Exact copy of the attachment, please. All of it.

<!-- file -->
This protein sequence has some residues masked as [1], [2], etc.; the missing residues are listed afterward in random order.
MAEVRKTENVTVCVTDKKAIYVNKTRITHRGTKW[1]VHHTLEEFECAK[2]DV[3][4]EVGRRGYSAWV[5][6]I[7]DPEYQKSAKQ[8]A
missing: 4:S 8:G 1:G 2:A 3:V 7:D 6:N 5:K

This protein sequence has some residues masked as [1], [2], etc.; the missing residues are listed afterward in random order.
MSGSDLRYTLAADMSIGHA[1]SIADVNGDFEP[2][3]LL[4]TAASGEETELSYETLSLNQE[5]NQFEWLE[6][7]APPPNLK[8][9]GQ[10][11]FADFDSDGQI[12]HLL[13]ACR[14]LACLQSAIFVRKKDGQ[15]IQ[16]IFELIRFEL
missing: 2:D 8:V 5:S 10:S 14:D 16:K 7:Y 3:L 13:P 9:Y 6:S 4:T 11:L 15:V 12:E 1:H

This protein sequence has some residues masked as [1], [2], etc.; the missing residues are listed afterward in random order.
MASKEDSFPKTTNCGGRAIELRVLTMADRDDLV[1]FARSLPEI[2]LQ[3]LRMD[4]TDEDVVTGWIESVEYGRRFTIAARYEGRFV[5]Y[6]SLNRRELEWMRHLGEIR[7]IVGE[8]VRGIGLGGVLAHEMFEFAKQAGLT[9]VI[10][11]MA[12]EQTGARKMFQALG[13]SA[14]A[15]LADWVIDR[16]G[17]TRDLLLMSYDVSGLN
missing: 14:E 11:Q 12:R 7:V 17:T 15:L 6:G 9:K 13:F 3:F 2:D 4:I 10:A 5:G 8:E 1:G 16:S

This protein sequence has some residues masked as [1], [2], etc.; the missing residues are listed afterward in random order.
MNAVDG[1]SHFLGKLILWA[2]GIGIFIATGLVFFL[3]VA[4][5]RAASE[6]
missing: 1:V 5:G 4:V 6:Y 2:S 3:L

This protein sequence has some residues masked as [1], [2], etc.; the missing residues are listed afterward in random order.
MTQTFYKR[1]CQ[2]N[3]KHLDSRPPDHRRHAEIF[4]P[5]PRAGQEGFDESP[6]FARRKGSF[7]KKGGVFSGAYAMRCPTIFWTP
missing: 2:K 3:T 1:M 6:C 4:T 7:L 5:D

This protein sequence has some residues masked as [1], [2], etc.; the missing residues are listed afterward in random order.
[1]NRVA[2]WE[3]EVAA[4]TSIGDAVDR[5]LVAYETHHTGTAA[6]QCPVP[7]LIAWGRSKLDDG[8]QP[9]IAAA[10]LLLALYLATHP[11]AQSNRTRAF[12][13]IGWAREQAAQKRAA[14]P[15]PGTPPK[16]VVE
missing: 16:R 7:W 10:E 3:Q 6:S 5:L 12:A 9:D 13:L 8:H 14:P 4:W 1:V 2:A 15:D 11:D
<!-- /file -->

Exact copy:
This protein sequence has some residues masked as [1], [2], etc.; the missing residues are listed afterward in random order.
MAEVRKTENVTVCVTDKKAIYVNKTRITHRGTKW[1]VHHTLEEFECAK[2]DV[3][4]EVGRRGYSAWV[5][6]I[7]DPEYQKSAKQ[8]A
missing: 4:S 8:G 1:G 2:A 3:V 7:D 6:N 5:K

This protein sequence has some residues masked as [1], [2], etc.; the missing residues are listed afterward in random order.
MSGSDLRYTLAADMSIGHA[1]SIADVNGDFEP[2][3]LL[4]TAASGEETELSYETLSLNQE[5]NQFEWLE[6][7]APPPNLK[8][9]GQ[10][11]FADFDSDGQI[12]HLL[13]ACR[14]LACLQSAIFVRKKDGQ[15]IQ[16]IFELIRFEL
missing: 2:D 8:V 5:S 10:S 14:D 16:K 7:Y 3:L 13:P 9:Y 6:S 4:T 11:L 15:V 12:E 1:H

This protein sequence has some residues masked as [1], [2], etc.; the missing residues are listed afterward in random order.
MASKEDSFPKTTNCGGRAIELRVLTMADRDDLV[1]FARSLPEI[2]LQ[3]LRMD[4]TDEDVVTGWIESVEYGRRFTIAARYEGRFV[5]Y[6]SLNRRELEWMRHLGEIR[7]IVGE[8]VRGIGLGGVLAHEMFEFAKQAGLT[9]VI[10][11]MA[12]EQTGARKMFQALG[13]SA[14]A[15]LADWVIDR[16]G[17]TRDLLLMSYDVSGLN
missing: 14:E 11:Q 12:R 7:V 17:T 15:L 6:G 9:K 13:F 3:F 2:D 4:I 10:A 5:G 8:E 1:G 16:S

This protein sequence has some residues masked as [1], [2], etc.; the missing residues are listed afterward in random order.
MNAVDG[1]SHFLGKLILWA[2]GIGIFIATGLVFFL[3]VA[4][5]RAASE[6]
missing: 1:V 5:G 4:V 6:Y 2:S 3:L

This protein sequence has some residues masked as [1], [2], etc.; the missing residues are listed afterward in random order.
MTQTFYKR[1]CQ[2]N[3]KHLDSRPPDHRRHAEIF[4]P[5]PRAGQEGFDESP[6]FARRKGSF[7]KKGGVFSGAYAMRCPTIFWTP
missing: 2:K 3:T 1:M 6:C 4:T 7:L 5:D

This protein sequence has some residues masked as [1], [2], etc.; the missing residues are listed afterward in random order.
[1]NRVA[2]WE[3]EVAA[4]TSIGDAVDR[5]LVAYETHHTGTAA[6]QCPVP[7]LIAWGRSKLDDG[8]QP[9]IAAA[10]LLLALYLATHP[11]AQSNRTRAF[12][13]IGWAREQAAQKRAA[14]P[15]PGTPPK[16]VVE
missing: 16:R 7:W 10:E 3:Q 6:S 5:L 12:A 9:D 13:L 8:H 14:P 4:W 1:V 2:A 15:D 11:D